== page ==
"Captain America" is an old-school thrill ride, but will it impress the comic book faithful? We took an expert to find out.
"Captain America: The First Avenger" owes a heavy debt to Steven Spielberg's "Raiders of the Lost Ark," visiting the same era, with a similar villain and threat, all while trying to evoke the B-movies and serial adventures of the day. While it lacks its predecessor's thrill-a-minute energy, director Joe Johnston delivers some great thrills and a sincere brand of patriotism that's often lacking anywhere.
Chris Evans makes for a great asthmatic-weakling-turned-super-soldier, who is powered up by a top-secret team of scientists dedicated to defeating Hitler. Meanwhile, across the pond, Johannes Schmidt (Hugo Weaving), aka Red Skull, the leader of Hydra (a Nazi offshoot unit specializing in the occult) has unearthed an ancient power source with the potential to make him unstoppable.
Johnston's FX team does an amazing job paring down Evans' buff physique to that of a skinny little runt - yeah, you can see the seams straining on the illusion at times, but it's still impressive. Even better is the job done crafting Red Skull's red skull—it's magnificently hideous, even if Johnston tries to overplay the drama.
Both Evans and Weaving make the most of the movie magic at their disposal. Evans' progression from Steve Rogers to war bonds shill to super soldier is impressive, no matter how appropriately hokey the dialogue, whether he's taking a beating from a bully or a super villain. As for Weaving, Webster's should put his picture next to the word "Sinister"—he's awesome.
If screenwriters Christopher Markus and Stephen McFeely did not in fact write the part of Col. Chester Phillips for Tommy Lee Jones, they should just tell people they did. It's the kind of role - the gruff and grizzled sardonic old cynic who's a softie underneath - that the man was born to play.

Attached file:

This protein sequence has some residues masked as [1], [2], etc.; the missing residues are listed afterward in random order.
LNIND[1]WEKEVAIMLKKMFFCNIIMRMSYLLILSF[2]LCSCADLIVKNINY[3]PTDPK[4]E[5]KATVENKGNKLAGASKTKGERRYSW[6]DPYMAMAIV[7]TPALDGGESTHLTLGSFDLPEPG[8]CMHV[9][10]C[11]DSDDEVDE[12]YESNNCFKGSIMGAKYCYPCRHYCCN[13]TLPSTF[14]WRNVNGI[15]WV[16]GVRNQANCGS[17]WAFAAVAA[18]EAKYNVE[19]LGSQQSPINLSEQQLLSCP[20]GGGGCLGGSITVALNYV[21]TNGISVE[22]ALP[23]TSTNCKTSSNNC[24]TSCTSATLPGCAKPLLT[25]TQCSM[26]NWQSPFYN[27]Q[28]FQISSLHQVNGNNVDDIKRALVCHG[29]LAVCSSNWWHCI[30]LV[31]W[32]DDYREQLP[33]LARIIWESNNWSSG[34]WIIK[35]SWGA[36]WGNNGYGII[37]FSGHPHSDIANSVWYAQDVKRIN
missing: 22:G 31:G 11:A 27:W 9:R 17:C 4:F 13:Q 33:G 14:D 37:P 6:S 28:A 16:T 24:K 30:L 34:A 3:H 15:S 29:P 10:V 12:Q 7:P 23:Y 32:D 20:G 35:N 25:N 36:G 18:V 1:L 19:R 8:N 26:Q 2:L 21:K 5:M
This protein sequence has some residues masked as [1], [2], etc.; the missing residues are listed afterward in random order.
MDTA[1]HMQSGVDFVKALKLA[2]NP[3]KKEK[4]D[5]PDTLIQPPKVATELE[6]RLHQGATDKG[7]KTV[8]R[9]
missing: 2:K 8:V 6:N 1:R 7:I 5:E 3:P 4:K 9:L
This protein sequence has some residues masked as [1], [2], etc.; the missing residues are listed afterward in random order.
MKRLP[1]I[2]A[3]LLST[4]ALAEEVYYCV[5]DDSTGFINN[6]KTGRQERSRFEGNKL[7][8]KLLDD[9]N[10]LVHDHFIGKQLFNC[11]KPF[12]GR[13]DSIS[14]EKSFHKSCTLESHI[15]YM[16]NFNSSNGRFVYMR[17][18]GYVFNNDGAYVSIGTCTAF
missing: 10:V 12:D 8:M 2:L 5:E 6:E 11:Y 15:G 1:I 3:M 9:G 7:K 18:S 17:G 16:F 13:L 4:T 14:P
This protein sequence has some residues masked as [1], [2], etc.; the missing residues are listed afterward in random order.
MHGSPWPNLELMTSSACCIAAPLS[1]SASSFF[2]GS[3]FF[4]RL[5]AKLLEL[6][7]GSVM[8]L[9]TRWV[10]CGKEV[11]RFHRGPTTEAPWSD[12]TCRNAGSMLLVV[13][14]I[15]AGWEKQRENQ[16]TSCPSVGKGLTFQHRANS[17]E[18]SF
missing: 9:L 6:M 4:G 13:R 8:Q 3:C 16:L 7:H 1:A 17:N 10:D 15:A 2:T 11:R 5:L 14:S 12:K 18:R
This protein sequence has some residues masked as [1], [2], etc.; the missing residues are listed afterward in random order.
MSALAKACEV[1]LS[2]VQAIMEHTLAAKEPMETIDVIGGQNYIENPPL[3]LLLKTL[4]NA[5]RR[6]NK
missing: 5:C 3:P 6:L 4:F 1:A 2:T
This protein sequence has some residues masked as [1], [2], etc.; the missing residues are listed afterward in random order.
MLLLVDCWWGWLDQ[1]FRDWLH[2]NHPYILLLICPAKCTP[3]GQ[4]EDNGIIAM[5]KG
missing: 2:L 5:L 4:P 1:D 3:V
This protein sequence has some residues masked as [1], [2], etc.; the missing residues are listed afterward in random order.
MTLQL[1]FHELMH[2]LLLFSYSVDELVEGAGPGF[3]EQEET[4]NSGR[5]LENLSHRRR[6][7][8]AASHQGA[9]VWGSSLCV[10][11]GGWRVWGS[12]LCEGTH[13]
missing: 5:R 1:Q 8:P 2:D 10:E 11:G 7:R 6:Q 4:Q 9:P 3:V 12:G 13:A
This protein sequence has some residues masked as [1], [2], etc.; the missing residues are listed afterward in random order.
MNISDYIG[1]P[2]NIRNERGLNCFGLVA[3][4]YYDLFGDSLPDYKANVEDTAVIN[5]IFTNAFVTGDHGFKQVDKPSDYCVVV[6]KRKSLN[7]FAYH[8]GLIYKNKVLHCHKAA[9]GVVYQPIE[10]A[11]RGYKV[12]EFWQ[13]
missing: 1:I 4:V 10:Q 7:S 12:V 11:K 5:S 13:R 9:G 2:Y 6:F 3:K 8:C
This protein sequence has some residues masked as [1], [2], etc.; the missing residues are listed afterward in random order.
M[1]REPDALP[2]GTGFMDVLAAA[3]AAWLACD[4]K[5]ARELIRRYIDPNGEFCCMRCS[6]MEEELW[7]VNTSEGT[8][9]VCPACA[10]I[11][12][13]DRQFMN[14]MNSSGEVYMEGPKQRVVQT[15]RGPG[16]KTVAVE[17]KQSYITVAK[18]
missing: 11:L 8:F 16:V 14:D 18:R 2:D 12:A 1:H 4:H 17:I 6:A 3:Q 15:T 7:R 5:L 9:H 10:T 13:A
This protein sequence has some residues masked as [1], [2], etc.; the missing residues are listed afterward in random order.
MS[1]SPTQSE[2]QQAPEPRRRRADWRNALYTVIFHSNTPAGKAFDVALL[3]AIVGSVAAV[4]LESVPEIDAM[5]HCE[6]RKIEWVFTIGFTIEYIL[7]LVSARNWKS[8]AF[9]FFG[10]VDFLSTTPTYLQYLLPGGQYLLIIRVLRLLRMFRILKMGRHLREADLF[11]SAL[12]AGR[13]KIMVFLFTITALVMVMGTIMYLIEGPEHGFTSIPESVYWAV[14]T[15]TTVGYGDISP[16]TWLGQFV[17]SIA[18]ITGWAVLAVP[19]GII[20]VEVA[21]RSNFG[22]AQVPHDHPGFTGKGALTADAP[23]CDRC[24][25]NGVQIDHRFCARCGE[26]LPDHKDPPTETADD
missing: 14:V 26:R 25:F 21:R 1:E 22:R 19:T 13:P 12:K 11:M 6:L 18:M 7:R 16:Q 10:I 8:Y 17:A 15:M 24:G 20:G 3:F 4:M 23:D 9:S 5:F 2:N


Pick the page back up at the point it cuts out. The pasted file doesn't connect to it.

The look and feel of the film is just about perfect, from the recreation of downtown Brooklyn (children from all across the borough will soon be wearing t-shirts that say, "I'M JUST A KID FROM BROOKLYN") to Cap's outfits and the kind of clunky technological wonders of the day.
The film is slow burn, however, taking too long to build its momentum. There are flashes of action early on, but not enough tension, as the Captain and Red Skull move ever slowly toward their inevitable showdown. And once the action starts, Johnston fails to give it context—it's just a long montage of Cap and Co. kicking Hydra butt. There's no sense of the stakes involved, there's no personal connection between the two foes, it's just white hats vs. black hats.
Since Marvel started making movies in earnest, they have wisely maintained a tight control on what they call the Marvel Universe, insisting on a narrative consistency that serves each individual film well, including this one, which acts as an integral piece of the puzzle that will ultimately come into focus as "The Avengers." It's an impressive level of discipline to bring to a brand of storytelling that has historically - and unfairly - been dismissed as low art.
Now if someone could just explain the difference between Captain America and Barry Bonds or Roger Clemens, we could settle this whole performance-enhancing drugs debate once and for all.